more than 3 years ago

Why You Shouldn't Worry About IPv6 Just Yet

six Re:No NAT, no glory (425 comments)

IPv4 multi-homing can't be done without BGP, either. The requirements for Provider Independent address space in IPv6 are identical to the requirements for PI address space in IPv4.

I meant "cheap" multi-homing without a PI address block, like it's used in many small/medium offices where you have multiple ISP links and just failover by changing the SNAT mapping at the gateway when one goes down.

Doing this with ipv6 requires renumbering the whole internal network each time you switch links, or the more costly alternative of getting your own PI block, which in turn isn't IMHO sustainable for the long term because everyone doing it would make the global BGP table grow an awful lot faster that it's already.

more than 4 years ago

Why You Shouldn't Worry About IPv6 Just Yet

six Re:No NAT, no glory (425 comments)

OK, so it seems you agree (with the Founders of the Internet) that end-to-end is a good thing. .... and now you say it's a bad thing. So is it a good thing or a bad thing then?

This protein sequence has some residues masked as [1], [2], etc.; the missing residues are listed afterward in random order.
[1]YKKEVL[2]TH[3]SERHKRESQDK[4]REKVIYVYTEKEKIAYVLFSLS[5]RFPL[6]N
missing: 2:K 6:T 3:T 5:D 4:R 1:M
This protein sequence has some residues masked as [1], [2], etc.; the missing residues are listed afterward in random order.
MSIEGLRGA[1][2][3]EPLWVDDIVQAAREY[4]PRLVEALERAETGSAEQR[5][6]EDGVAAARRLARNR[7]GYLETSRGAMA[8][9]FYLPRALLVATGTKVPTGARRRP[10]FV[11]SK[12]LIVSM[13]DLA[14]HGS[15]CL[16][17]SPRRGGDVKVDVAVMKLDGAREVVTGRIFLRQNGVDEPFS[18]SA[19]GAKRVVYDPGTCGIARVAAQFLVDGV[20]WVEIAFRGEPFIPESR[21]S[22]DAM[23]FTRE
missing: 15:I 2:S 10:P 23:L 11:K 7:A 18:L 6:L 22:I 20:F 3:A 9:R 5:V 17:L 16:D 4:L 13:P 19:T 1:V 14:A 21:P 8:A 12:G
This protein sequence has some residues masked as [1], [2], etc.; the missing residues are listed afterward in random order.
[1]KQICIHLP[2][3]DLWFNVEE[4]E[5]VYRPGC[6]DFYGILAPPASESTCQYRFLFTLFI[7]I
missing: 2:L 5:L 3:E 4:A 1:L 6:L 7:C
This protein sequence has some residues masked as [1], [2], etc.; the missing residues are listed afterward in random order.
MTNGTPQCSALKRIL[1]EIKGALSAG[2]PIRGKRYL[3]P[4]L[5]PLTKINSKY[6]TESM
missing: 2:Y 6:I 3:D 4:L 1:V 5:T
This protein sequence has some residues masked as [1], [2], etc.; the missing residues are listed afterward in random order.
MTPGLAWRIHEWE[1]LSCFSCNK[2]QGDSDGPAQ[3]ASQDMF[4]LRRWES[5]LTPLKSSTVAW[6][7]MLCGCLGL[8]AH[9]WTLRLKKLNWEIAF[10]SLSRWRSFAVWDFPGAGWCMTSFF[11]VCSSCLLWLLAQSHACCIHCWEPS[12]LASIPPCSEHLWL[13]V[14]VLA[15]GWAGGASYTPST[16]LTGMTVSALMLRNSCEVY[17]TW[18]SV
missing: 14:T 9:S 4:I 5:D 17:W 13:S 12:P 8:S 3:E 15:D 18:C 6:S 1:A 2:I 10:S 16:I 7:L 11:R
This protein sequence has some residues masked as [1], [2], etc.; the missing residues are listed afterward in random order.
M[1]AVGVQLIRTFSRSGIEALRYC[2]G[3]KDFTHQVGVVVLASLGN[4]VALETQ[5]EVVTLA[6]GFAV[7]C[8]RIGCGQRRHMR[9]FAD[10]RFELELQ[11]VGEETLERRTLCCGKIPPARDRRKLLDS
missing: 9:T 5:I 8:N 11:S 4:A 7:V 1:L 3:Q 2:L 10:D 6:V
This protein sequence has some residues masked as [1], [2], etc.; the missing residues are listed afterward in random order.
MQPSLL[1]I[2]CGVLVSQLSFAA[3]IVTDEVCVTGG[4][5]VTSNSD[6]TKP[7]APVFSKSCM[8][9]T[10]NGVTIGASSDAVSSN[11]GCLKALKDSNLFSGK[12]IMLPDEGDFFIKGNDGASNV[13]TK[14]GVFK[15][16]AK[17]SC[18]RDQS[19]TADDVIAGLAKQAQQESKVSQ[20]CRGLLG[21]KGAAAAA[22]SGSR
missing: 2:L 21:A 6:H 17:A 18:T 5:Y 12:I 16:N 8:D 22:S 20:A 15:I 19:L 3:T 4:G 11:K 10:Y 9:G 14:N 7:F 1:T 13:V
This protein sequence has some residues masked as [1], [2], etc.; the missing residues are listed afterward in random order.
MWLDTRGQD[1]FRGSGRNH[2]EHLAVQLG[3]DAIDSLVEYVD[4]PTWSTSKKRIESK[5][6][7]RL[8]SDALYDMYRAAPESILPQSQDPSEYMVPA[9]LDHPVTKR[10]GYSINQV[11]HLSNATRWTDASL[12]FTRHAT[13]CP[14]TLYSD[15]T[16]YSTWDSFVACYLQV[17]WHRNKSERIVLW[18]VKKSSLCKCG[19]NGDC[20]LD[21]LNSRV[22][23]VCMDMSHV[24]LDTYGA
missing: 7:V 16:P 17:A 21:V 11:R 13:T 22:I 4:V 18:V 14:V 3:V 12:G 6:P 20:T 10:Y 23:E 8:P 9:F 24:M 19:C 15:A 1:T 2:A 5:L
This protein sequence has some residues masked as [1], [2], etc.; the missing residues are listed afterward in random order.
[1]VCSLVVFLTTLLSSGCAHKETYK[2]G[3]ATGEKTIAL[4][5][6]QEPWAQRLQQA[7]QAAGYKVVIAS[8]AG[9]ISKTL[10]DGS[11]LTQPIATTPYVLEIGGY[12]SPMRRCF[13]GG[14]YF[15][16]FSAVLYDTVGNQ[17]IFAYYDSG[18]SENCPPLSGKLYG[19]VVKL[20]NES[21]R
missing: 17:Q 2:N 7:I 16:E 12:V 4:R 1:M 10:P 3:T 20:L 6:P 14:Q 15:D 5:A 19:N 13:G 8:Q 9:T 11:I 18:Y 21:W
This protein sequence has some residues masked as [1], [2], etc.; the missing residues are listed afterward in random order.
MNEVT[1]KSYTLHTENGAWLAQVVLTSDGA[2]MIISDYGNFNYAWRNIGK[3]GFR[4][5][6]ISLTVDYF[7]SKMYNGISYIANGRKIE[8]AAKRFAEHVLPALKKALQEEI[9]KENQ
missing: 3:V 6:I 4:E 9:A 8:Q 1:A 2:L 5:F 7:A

My personal opinion is that end-to-end is *generally* a good thing, but shouldn't be *enforced* because there always will be edge cases where it will conflict with privacy.

Er, what??

Do you mean to say that without NAT a firewall is not needed, or that a firewall doesn't impact reachability ?

more than 4 years ago

Why You Shouldn't Worry About IPv6 Just Yet

six Re:IPv6 gives me a choice (425 comments)

With IPv6 I can use NAT if I want.

I'm all for freedom of choice, my problem actually is that you can't use ipv6 NAT even if you want. Not with Linux anyway.

If people want anonymity within their local network, then there will be a market for devices that do IPv6 address cloaking and you can buy one and use it to hide your addresses.

Exactly, you would have to pay for something you can achieve with one iptables command line on ipv4. See my point ?